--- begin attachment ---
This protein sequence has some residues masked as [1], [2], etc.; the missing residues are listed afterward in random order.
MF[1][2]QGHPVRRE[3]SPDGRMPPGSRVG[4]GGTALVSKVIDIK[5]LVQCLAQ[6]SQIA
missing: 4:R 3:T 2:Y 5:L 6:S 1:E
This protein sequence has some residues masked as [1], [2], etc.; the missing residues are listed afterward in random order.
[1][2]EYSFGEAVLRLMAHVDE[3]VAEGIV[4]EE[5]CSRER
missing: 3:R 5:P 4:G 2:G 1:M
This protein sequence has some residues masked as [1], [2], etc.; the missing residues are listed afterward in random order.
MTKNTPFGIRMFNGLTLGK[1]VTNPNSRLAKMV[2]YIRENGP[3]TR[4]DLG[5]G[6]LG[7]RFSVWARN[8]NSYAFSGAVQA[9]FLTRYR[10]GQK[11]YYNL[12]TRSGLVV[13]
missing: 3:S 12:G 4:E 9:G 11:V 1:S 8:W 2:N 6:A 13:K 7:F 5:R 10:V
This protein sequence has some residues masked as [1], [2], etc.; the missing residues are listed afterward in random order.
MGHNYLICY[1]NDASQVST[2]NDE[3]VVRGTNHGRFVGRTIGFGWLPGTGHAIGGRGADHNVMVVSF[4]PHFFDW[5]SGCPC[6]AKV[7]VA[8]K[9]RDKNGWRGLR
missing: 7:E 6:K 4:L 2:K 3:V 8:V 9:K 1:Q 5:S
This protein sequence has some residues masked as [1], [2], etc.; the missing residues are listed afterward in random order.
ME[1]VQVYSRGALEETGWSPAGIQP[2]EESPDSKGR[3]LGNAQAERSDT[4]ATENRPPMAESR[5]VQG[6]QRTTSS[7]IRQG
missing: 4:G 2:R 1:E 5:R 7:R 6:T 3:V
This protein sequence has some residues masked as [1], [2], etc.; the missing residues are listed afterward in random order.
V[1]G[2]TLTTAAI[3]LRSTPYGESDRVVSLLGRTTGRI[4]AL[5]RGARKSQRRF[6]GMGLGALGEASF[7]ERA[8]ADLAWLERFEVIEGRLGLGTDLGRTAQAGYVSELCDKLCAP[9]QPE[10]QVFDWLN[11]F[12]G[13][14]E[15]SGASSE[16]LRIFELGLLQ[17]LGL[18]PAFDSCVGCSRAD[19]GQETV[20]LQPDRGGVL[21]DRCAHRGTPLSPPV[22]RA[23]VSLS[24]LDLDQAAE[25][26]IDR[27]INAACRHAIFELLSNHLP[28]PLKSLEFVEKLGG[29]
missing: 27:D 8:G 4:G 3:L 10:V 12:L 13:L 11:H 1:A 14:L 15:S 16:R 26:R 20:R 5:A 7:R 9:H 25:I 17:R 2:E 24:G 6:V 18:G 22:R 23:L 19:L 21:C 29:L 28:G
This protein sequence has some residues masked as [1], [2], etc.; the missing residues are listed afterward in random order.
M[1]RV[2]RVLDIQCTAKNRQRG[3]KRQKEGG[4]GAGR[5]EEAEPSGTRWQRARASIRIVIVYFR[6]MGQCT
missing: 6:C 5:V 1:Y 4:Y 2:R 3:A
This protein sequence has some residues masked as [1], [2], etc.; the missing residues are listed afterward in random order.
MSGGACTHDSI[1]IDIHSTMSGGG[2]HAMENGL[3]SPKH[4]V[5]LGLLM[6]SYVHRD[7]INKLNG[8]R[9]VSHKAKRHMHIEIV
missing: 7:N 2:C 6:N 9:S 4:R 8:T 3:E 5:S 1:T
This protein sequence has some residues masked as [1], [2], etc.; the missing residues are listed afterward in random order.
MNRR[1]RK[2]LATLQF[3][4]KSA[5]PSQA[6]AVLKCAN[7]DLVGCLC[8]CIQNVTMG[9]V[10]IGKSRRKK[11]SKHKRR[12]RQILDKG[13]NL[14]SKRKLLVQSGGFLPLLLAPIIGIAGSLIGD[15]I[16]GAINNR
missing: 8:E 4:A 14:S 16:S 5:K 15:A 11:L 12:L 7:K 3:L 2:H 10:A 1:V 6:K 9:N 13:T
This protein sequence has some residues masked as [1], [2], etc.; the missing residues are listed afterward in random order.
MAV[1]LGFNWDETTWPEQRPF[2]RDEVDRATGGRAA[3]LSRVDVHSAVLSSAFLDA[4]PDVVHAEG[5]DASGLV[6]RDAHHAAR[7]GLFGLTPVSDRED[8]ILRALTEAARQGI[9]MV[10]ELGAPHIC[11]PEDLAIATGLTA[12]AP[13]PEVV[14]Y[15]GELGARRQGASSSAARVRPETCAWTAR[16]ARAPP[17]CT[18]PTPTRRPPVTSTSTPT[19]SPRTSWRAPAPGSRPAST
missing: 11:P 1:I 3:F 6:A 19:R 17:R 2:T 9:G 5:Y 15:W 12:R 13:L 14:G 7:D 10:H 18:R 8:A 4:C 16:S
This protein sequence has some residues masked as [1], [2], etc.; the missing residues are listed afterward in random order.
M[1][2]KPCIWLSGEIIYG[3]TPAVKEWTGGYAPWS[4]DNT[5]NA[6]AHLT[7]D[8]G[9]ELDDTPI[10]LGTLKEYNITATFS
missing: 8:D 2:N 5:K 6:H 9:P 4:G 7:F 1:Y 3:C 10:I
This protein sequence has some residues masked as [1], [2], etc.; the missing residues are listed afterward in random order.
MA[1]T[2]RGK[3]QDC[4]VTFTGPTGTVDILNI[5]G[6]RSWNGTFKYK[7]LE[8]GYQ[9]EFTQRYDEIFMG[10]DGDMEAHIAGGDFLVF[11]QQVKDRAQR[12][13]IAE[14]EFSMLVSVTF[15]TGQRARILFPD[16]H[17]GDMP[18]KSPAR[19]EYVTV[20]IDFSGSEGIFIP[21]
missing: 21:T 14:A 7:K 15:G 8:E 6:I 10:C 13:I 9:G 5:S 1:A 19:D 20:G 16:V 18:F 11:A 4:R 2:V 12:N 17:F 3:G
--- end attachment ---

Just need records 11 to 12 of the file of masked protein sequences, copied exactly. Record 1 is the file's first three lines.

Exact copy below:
This protein sequence has some residues masked as [1], [2], etc.; the missing residues are listed afterward in random order.
M[1][2]KPCIWLSGEIIYG[3]TPAVKEWTGGYAPWS[4]DNT[5]NA[6]AHLT[7]D[8]G[9]ELDDTPI[10]LGTLKEYNITATFS
missing: 8:D 2:N 5:K 6:H 9:P 4:G 7:F 1:Y 3:C 10:I
This protein sequence has some residues masked as [1], [2], etc.; the missing residues are listed afterward in random order.
MA[1]T[2]RGK[3]QDC[4]VTFTGPTGTVDILNI[5]G[6]RSWNGTFKYK[7]LE[8]GYQ[9]EFTQRYDEIFMG[10]DGDMEAHIAGGDFLVF[11]QQVKDRAQR[12][13]IAE[14]EFSMLVSVTF[15]TGQRARILFPD[16]H[17]GDMP[18]KSPAR[19]EYVTV[20]IDFSGSEGIFIP[21]
missing: 21:T 14:A 7:K 15:G 8:E 6:I 10:C 13:I 9:G 5:S 1:A 19:D 20:G 16:V 18:F 11:A 4:R 2:V 12:N 17:F 3:G